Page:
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Building, real estate community pressures Island county to re-open Fridays
Builders and real estate brokers are pressuring the county to re-open county offices on Fridays, calling the policy “devastating” to their industries.
Island County commissioners decided to revise office hours in December 2009 to give employees extra time to finish work after deep budget cuts had reduced staff.
The closure of the planning department has been particularly troublesome to real estate brokers and builders who experience a domino effect of delays as the result of an unissued permit.
Windermere broker Leanne Finlay said the Friday closures have been “devastating” to the local real estate and building markets.
“Any income-producing office should be open ASAP,” Finlay said. “My biggest beef is it affects the real estate and building markets quite heavily. It’s not that these guys aren’t working hard, they just don’t have enough days to work.”
Finlay said that closing on a house is an “emotional highlight” for many people and if brokers can’t get the transaction closed by Thursday because of a pending permit, it can be very disappointing for prospective homebuyers.
Finlay said some permits have taken as long as a year to finally process, and can often lead to lost sales.
“It doesn’t take much to make them flinch and go away,” Finlay said. “All of that lack of ability to move forward affects everything. I don’t know how you measure that.”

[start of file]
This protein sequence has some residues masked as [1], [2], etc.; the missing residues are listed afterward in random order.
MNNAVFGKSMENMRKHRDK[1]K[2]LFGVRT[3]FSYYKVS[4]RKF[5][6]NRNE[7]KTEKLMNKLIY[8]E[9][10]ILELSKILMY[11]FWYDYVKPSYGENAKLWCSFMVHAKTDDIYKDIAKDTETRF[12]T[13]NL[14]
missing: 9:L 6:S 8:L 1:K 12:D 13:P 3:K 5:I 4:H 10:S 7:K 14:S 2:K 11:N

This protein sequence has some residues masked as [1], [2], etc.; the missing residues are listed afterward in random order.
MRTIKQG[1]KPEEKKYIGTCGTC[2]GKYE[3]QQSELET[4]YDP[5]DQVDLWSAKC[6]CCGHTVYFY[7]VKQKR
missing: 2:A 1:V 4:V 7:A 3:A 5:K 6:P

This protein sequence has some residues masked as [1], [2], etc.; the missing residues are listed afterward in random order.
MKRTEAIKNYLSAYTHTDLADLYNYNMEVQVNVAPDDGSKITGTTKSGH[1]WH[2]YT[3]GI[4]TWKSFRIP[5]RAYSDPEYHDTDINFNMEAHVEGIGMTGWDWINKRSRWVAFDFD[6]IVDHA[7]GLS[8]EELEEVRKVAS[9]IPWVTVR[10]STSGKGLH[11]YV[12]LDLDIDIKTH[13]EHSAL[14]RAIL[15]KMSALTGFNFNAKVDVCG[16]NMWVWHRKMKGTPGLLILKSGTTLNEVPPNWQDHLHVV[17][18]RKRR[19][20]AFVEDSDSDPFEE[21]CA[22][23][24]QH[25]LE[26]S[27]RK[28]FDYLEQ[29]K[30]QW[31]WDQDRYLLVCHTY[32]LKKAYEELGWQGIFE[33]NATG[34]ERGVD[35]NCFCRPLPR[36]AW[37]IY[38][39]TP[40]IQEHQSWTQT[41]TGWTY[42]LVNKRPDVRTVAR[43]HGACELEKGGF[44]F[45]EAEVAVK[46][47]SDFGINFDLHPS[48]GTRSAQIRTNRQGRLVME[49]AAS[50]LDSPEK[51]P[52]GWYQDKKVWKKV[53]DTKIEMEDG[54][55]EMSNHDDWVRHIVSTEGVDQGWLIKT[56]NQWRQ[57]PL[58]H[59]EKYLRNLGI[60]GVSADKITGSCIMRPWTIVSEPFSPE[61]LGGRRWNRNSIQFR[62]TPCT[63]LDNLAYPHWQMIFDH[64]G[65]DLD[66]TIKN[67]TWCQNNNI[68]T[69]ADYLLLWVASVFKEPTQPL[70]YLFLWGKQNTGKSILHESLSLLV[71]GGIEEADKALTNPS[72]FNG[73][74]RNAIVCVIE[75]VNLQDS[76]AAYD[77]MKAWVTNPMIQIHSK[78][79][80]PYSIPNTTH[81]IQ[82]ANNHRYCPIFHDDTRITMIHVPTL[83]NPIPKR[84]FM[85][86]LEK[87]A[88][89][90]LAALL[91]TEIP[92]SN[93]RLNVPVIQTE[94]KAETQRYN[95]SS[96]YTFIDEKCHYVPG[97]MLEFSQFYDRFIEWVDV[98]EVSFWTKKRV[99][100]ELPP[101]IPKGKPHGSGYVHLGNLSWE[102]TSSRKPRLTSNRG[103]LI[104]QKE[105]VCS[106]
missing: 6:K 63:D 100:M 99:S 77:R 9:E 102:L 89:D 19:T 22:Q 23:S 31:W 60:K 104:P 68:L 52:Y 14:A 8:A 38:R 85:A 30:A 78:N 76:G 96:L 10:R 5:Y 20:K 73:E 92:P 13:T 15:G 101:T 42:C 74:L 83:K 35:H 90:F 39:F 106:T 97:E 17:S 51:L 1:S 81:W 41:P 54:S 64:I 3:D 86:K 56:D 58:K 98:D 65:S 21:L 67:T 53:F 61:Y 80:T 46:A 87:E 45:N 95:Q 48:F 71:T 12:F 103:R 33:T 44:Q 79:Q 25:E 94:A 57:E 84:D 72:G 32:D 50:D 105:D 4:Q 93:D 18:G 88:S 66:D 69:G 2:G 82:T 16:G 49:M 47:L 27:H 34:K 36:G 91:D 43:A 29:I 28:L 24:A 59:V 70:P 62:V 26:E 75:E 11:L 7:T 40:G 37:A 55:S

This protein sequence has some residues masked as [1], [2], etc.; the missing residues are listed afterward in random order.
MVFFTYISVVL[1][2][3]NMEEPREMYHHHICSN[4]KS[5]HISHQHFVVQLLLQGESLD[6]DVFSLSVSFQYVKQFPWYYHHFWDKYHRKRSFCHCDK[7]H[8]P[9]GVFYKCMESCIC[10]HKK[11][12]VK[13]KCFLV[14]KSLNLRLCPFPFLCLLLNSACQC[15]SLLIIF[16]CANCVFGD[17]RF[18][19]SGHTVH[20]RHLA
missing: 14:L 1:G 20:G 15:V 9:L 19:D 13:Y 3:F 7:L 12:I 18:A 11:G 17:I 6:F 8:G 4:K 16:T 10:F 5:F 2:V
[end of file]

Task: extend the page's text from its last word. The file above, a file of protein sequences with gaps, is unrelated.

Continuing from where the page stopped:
Scott Yonkman, of Yonkman Construction in Oak Harbor, agreed that the last few years have been frustrating for people trying to buy or improve homes.
“The bottom line is that there is a need to get permits processed and out as quickly as possible,” said Yonkman.
Yonkman noted that now that the economy appears to be picking up, it may create a bottleneck of permitting if the county is not given additional resources to process them. In addition, with rising interest rates, permitting delays could lead to a delays in financing, which could translate into additional costs to the homeowner.
“If these guys aren’t going to ramp up soon, it’s going to get ugly,” Yonkman said. “Having them closed slows the process down, jobs can’t start, and people can’t work.”
Commissioner Jill Johnson said during 2013 budget discussions that she wanted to revisit the issue in early 2014. But as of now, she doesn’t have the votes to support re-opening the offices.
“The pressure is there,” Johnson said. “And there’s a desire to serve the community, but there’s a nervousness that it won’t be sustainable.”
Over the past few years, the county has been slowly recovering from deep budget cuts resulting from the last economic recession. While the county has made some progress in rebuilding, Johnson said that it’s somewhat of a “slow process of how you put it back together.”
Commissioner Kelly Emerson has been vocally against reopening the offices on Fridays because of the cost, which would include hiring additional staff.
Commissioner Helen Price Johnson said she’s “not opposed to the idea” of reopening the offices, but she remains cautious.
“I have concerns about the sustainability,” Price Johnson said. “Costs keep rising and revenues are not. I’m concerned about making a commitment to the community that we can’t support long term.”
Price Johnson said she’s more inclined to invest in online resources that would keep costs down, but allow for accessibility seven days a week.
The commissioners have agreed to revisit the issue after the first quarter numbers are reported in the spring.
The current office hours are Monday through Thursday, 9 a.m. to 4 p.m. The change didn’t affect the county’s Law and Justice Building, which includes the courts, the sheriff’s office and the prosecutor’s office. Those offices must remain open under state law.
While hours vary across the state, Island County is one of only a few counties to have closed offices on Fridays.